Writers are the last thing society wants- E.L. Doctorow
This is the second part of the speech of novelist E.L. Doctorow. The first part was published here. He speaks about how writers are always in jeopardy. And, even acclaimed writers like Tennessee Williams and Truman Capote were kept under surveillance by the U.S. government.
A writer said that his job was to comfort the afflicted and afflict the comfortable and that’s a pretty good notion to keep in mind as long as it doesn’t make us self-righteous and holier-than-thou. The way to get around that is to be ourselves, to use ourselves for a fictional models of morals of insufficiency. So, in any event, we writers are a nuisance. And those of you who dream of being writers, novelists and poets, let me assure you we are the last thing society wants. So much so that all over the world today, writers are tortured and put in prison and sent into exile because their representations of reality do not suit the governments they live under and I mean all over the world, countries of the right or countries of the left, countries whose systems we abhor and countries whose systems we support and send money to. And the reason these are in trouble because writers like politicians know what power there is, in their language. That reality is amenable to any construction that is placed on it.
They know that life is something you compose. Even in this republic- U.S., the federal agency at one time or another, in the past 70 years had under surveillance and kept dossiers on every American novelist and poet you have even heard of, including Hemingway, William Faulkner, Theodore Dreiser, Tennessee Williams and Truman Capote. Though, as the man who discovered from the New York Times published a book on this subject, as he said, not one of these writers was ever convicted of a crime or found to have done anything illegal.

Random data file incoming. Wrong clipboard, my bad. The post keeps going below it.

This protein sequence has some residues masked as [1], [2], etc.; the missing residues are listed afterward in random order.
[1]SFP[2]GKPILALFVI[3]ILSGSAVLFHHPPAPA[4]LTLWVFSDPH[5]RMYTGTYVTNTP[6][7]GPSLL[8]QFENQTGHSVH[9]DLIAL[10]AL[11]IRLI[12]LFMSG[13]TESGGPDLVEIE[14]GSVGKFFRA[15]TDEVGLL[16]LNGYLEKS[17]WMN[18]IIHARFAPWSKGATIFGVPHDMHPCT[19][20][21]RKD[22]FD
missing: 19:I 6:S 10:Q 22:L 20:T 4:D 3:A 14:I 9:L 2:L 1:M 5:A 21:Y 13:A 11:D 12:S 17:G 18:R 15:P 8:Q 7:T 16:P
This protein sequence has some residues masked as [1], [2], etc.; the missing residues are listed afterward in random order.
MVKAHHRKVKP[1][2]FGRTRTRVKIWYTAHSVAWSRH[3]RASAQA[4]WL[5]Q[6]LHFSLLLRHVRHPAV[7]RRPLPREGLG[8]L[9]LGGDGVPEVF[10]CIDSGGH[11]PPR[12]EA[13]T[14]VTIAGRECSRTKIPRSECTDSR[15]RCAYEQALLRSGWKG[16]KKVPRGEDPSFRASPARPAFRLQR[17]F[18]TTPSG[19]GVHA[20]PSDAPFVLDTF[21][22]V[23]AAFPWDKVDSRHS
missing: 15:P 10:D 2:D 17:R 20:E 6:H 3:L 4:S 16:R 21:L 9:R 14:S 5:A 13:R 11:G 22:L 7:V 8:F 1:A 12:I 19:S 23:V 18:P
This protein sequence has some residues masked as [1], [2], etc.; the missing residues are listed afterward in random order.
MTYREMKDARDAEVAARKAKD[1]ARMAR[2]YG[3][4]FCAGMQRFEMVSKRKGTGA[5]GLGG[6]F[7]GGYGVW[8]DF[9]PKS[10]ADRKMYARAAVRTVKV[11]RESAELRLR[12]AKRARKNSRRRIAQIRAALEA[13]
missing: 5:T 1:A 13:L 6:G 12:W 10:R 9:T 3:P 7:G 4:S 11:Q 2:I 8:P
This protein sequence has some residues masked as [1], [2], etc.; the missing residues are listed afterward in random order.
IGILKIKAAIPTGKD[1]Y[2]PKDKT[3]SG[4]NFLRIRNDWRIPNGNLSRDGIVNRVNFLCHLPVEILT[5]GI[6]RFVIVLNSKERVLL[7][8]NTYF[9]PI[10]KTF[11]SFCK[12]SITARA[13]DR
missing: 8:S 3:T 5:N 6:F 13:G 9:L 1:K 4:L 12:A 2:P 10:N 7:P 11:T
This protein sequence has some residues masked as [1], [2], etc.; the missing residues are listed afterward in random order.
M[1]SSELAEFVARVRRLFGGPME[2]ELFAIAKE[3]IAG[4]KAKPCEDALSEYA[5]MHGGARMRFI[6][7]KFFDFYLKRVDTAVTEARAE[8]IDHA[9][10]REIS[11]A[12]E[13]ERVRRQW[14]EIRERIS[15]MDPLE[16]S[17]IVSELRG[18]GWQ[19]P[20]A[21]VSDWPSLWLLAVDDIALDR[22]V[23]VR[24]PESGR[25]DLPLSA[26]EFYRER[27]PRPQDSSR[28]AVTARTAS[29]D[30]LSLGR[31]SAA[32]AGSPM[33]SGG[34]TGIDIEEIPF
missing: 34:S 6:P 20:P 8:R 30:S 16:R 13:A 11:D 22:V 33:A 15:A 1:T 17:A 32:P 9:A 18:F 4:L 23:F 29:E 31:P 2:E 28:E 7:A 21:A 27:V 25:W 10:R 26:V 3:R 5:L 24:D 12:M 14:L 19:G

So, the point is that we are under eternal suspicion. And, while I worry about the dangers to constitutional freedom of that kind of bureaucratic behaviour, I also have to admit, it makes me very proud to be a writer. I can bear anything but indifference. I think writing fiction is the most important, most all-encompassing disciplines. I think fiction is the ultimate discourse because it includes all others, all the vocabulary of the special discipline of the sciences, includes theological diction and the diction of ordinary life. There is nothing it doesn’t accept; it will exclude nothing. It even accepts data for its dreams, illusions, visions, hallucinations.
So, fiction is something in my mind that connects the visible with the invisible and distributes the suffering of one to many so it can be borne by all. So, that’s how important I think fiction is and that means that the writer has responsibility to bear witness and his final loyalty is to truth not to institutional truth or lies of government, government officials or religious officials, not even the institutions like family when they falter and are destructive. So, you see, that’s the kind of trouble writers get into and that trouble is real measure of our success. It’s the matter of staying alert.